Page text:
Crapo Statement at Hearing on Fannie, Freddie SIFI Designation
WASHINGTON – U.S. Senator Mike Crapo (R-Idaho), Chairman of the U.S. Senate Committee on Banking, Housing and Urban Affairs, delivered the following remarks at a hearing entitled “Should Fannie Mae and Freddie Mac be Designated as Systemically Important Financial Institutions?”
The text of Chairman Crapo’s remarks, as prepared, is below.
“Today, the Committee returns its focus once again to the state of our housing finance system.
“We are quickly approaching the eleven-year mark since the government asserted control of the GSEs Fannie Mae and Freddie Mac.
“After all that time, Fannie and Freddie continue to dominate the mortgage market, and taxpayers remain on the hook in the event of the next market downturn.
“In recent weeks, FHFA Director Mark Calabria has repeatedly stated, quoting President Kennedy, that ‘the time to repair the roof is not in the middle of a downpour but when the sun is shining.’
“I agree with this sentiment. We have a key opportunity right now, while the sun shines on our economy and mortgage markets are healthy, to put our housing finance system on a durable, sustainable course that can withstand any market cycle. “My strong preference is for comprehensive legislation.
“However, we are also interested in analyzing some of the options currently available to the Administration to protect taxpayers and put our housing finance system on stronger financial footing.
“One of those options is for the Financial Stability Oversight Council, or FSOC, to designate Fannie and/or Freddie as a ‘systemically important financial institution,’ or ‘SIFI’ under Title 1 of Dodd-Frank, thus subjecting them to supervision by the Federal Reserve and enhanced prudential standards.
“Title 1 of Dodd-Frank authorizes FSOC to subject nonbank financial companies to such supervision if it determines that material financial distress at a particular company could pose a threat to the financial stability of the United States.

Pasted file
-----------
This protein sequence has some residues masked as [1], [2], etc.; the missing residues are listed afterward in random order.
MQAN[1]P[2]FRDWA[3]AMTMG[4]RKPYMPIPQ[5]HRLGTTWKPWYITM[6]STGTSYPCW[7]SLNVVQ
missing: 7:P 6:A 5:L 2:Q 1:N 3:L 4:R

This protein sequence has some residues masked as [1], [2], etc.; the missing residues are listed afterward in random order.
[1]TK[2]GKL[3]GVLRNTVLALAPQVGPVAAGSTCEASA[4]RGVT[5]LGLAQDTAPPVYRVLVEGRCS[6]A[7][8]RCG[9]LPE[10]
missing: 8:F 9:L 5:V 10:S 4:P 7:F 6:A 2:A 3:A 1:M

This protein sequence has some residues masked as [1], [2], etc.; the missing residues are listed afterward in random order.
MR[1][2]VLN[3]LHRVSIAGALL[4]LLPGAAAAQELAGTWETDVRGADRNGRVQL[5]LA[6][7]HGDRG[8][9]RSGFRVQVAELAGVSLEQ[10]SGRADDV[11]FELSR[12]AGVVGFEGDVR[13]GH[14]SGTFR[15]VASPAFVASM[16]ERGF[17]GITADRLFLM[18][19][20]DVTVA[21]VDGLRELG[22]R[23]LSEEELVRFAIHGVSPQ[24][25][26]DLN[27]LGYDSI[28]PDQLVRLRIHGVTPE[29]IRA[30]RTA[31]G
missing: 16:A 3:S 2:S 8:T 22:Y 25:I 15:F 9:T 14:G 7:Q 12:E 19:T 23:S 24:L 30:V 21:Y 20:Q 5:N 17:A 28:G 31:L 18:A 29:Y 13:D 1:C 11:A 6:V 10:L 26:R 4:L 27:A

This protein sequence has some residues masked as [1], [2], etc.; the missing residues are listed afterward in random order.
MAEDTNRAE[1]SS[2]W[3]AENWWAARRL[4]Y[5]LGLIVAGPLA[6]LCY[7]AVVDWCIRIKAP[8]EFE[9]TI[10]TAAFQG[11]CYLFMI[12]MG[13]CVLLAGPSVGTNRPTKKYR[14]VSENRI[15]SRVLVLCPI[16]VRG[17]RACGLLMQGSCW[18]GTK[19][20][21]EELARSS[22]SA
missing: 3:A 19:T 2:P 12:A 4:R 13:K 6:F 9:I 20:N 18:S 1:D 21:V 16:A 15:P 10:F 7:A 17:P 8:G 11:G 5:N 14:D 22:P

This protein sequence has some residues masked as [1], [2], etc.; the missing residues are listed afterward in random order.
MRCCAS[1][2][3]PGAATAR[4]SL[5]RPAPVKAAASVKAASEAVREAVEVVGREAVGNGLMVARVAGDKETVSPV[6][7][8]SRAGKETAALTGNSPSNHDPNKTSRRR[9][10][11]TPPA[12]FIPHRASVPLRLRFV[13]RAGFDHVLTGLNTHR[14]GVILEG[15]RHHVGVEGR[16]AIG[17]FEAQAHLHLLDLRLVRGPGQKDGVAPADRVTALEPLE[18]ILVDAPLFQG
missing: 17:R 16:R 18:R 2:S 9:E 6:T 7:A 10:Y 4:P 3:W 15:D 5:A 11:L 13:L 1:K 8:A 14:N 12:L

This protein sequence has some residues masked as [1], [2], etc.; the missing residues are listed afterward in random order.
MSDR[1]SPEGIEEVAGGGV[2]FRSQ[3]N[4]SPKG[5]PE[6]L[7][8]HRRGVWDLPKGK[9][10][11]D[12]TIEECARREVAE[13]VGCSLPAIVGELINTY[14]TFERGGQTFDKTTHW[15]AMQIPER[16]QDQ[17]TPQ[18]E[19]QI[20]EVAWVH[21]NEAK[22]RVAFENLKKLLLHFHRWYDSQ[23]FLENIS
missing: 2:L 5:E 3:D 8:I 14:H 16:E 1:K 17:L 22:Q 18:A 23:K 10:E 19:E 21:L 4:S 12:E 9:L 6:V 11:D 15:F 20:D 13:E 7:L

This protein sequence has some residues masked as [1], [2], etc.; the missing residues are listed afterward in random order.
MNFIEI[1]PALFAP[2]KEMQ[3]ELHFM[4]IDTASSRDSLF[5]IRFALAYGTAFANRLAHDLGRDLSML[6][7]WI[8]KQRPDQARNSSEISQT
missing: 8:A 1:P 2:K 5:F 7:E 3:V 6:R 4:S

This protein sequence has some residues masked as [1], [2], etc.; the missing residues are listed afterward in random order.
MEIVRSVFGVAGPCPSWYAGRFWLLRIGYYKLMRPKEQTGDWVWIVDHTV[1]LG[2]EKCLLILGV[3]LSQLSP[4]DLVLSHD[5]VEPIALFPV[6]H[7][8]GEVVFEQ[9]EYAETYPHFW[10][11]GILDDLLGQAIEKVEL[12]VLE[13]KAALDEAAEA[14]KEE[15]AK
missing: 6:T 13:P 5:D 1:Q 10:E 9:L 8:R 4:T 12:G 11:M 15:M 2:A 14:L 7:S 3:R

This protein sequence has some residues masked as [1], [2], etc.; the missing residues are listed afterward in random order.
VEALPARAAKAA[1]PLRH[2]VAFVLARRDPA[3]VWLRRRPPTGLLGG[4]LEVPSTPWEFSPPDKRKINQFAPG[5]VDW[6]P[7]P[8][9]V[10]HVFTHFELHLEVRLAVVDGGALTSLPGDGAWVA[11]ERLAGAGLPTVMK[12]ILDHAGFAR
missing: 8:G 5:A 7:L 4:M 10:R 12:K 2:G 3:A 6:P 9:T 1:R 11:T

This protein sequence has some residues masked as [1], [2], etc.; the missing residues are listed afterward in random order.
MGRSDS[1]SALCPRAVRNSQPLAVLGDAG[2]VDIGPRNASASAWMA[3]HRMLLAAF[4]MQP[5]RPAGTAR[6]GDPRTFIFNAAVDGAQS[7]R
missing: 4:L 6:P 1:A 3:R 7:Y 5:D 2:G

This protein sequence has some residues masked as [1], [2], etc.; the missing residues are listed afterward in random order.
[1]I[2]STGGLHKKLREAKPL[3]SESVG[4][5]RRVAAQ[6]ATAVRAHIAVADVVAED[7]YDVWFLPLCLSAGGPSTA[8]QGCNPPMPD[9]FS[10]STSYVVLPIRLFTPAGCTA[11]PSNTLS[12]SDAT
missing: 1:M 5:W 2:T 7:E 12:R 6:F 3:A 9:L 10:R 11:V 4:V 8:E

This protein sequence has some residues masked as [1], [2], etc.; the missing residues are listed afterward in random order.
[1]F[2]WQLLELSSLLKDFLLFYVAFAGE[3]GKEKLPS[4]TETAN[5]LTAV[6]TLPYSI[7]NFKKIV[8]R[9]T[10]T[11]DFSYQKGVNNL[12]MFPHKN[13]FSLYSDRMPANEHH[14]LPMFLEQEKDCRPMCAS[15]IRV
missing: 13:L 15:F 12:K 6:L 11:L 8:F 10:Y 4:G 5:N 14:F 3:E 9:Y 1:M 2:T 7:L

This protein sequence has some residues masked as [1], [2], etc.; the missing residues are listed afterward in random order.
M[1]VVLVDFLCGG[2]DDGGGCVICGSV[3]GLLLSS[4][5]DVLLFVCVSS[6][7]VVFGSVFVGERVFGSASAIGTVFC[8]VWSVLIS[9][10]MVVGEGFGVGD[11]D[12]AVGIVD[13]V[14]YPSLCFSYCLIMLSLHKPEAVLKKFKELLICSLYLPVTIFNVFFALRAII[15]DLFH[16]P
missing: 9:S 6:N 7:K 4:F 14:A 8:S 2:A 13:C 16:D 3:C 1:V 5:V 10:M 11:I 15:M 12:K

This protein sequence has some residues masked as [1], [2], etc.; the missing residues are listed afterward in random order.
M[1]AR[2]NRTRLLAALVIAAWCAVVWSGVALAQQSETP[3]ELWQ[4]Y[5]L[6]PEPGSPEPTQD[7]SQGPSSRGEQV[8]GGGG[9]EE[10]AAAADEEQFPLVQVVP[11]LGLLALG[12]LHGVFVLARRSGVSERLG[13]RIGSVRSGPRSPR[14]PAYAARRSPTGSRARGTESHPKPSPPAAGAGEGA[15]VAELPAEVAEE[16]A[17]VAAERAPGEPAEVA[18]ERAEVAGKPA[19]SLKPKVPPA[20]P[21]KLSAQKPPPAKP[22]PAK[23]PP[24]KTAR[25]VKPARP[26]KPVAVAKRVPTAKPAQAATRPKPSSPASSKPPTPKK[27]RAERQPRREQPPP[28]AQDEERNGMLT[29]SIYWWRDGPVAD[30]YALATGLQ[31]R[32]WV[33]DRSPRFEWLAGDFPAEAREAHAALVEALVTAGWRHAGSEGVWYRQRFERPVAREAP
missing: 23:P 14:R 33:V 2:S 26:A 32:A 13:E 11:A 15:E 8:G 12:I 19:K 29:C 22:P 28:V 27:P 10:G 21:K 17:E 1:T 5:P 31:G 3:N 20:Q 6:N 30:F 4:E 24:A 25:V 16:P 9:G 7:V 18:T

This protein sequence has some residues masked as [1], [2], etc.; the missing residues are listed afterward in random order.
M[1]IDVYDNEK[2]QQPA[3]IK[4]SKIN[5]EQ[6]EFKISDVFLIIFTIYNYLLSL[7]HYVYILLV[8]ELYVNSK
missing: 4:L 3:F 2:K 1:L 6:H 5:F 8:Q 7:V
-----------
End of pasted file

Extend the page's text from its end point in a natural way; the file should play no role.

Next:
“Once a designation is made, the additional tools available to the Fed include but are not limited to: enhanced risk-based and leverage capital requirements; liquidity; risk management and risk committee requirements; stress test requirements; and, for institutions that pose a grave threat to financial stability, a debt-to-equity limit.
“Section 120 of the Dodd-Frank Act also authorizes the FSOC to make recommendations to primary financial regulatory agencies to apply new or heightened standards and safeguards for a financial activity or practice conducted by nonbank financial companies if the FSOC determines that the conduct, scope, nature, size, scale, concentration, or interconnectedness of such activity or practice could create or increase the risk of significant liquidity, credit, or other problems spreading among bank holding companies and nonbank financial companies, U.S. financial markets, or low-income, minority, or underserved communities.
“Fannie and Freddie are clearly too big to fail. We all know it, and the 2008 bailout proved it.
“Today, Fannie Mae has a larger balance sheet than any financial institution in the United States, and the second largest balance sheet of any public company in the world. Freddie Mac is not far behind.
“Collectively, they hold $5.48 trillion in assets. Five thousand billion.
“Additionally, both companies hold far less capital, and are far more leveraged, than any other currently-designated SIFI.
“As FHFA Director Calabria recently said, ‘With a leverage ratio of nearly a thousand to one, their balance-sheet capital cushion is razor thin.’
“Trillions of dollars of Fannie and Freddie obligations are held by central banks across the world, and the GSEs’ economies of scale, proprietary underwriting engines, intellectual property, special congressional charters, and unique role in the marketplace would be nearly impossible to immediately substitute in the event of a market downturn.
“In a 2017 speech, Federal Reserve Chairman Jerome Powell publicly referred to Fannie and Freddie as ‘systemically important.’
“Despite these considerations, Fannie and Freddie have never formally been designated as SIFIs under Title 1 of Dodd-Frank by FSOC.
“Today we are interested in assessing the viability of a formal designation of the GSEs under Title 1 of Dodd-Frank, whether in conservatorship or in the event that they someday return to the private market as reformed entities.
“In particular, I am interested in determining: to what extent a SIFI designation under Title 1 of Dodd-Frank would result in increased capital levels at the GSEs that can shield taxpayers from liability in the event of a future market downturn; how the Fed and FHFA would coordinate their oversight efforts in the event of a designation under Title 1 of Dodd-Frank; and the impact a designation under Title 1 of Dodd-Frank would have on all participants in the broader mortgage market.
“I look forward to continuing to work with members of this Committee, the Administration, and other stakeholders to finally put our housing finance system on durable, sustainable footing.”
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